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In electrical engineering, computer science and information theory, channel capacity is the tightest upper bound on the amount of information that can be reliably transmitted over a communications channel. By the noisy-channel coding theorem, the channel capacity of a given channel is the limiting information rate (in units of information per unit time) that can be achieved with arbitrarily small error probability. ## Formal definition

## Noisy-channel coding theorem

## Example application

## See also

## References

Information theory, developed by Claude E. Shannon during World War II, defines the notion of channel capacity and provides a mathematical model by which one can compute it. The key result states that the capacity of the channel, as defined above, is given by the maximum of the mutual information between the input and output of the channel, where the maximization is with respect to the input distribution

Let X represent the space of signals that can be transmitted, and Y the space of signals received, during a block of time over the channel. Let

- $p\_\{Y|X\}(y|x)$

be the conditional distribution function of Y given X. Treating the channel as a known statistic system, $p\_\{Y|X\}(y|x)$ is an inherent fixed property of the communications channel (representing the nature of the noise in it). Then the joint distribution

- $p\_\{X,Y\}(x,y)$

of X and Y is completely determined by the channel and by the choice of

- $p\_X(x)\; =\; int\_yp\_\{X,Y\}(x,y),dy$

the marginal distribution of signals we choose to send over the channel. The joint distribution can be recovered by using the identity

- $p\_\{X,Y\}(x,y)=p\_\{Y|X\}(y|x),p\_X(x)$

Under these constraints, next maximize the amount of information, or the message, that one can communicate over the channel. The appropriate measure for this is the mutual information $I(X;Y)$, and this maximum mutual information is called the channel capacity and is given by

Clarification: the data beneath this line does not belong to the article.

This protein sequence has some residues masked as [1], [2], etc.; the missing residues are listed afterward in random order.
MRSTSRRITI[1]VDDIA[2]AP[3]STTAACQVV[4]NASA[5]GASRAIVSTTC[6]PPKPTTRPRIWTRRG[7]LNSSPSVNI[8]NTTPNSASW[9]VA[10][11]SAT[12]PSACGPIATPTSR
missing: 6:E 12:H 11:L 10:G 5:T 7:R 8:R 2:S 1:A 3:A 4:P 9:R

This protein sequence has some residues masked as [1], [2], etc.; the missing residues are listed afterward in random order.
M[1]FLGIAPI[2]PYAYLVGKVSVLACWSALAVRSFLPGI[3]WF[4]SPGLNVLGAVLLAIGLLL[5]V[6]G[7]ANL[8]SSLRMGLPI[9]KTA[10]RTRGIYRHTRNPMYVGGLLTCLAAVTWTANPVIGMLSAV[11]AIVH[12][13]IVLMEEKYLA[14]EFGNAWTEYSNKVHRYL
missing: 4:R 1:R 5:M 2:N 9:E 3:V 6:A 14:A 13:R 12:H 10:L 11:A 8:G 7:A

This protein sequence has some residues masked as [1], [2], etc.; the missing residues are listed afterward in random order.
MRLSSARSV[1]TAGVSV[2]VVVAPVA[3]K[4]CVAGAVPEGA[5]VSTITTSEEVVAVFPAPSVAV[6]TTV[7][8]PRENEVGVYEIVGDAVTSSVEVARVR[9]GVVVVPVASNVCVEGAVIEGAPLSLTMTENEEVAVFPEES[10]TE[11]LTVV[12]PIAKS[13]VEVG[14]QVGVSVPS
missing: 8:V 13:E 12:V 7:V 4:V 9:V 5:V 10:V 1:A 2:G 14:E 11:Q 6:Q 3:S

- $C\; =\; sup\_\{p\_X\}\; I(X;Y),$

The noisy-channel coding theorem states that for any ε > 0 and for any rate R less than the channel capacity C, there is an encoding and decoding scheme that can be used to ensure that the probability of block error is less than ε for a sufficiently long code. Also, for any rate greater than the channel capacity, the probability of block error at the receiver goes to one as the block length goes to infinity.

An application of the channel capacity concept to an additive white Gaussian noise channel with B Hz bandwidth and signal-to-noise ratio S/N is the Shannon–Hartley theorem:

- $C\; =\; B\; log\; left(1+frac\{S\}\{N\}\; right)$

C is measured in bits per second if the logarithm is taken in base 2, or nats per second if the natural logarithm is used, assuming B is in hertz; the signal and noise powers S and N are measured in watts or volts^{2}, so the signal-to-noise ratio here is expressed as a power ratio, not in decibels (dB); since figures are often cited in dB, a conversion may be needed. For example, 30 dB is a power ratio of $10^\{30/10\}\; =\; 10^3\; =\; 1000$.

- Bandwidth (computing)
- Bandwidth (signal processing)
- Bit rate
- Code rate
- Error exponent
- Exformation
- Hartley's law
- Nyquist rate
- Negentropy
- Redundancy
- Sender, Encoder, Decoder, Receiver
- Shannon–Hartley theorem
- Spectral efficiency
- Throughput

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Last updated on Sunday June 22, 2008 at 17:26:16 PDT (GMT -0700)

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This article is licensed under the GNU Free Documentation License.

Last updated on Sunday June 22, 2008 at 17:26:16 PDT (GMT -0700)

View this article at Wikipedia.org - Edit this article at Wikipedia.org - Donate to the Wikimedia Foundation

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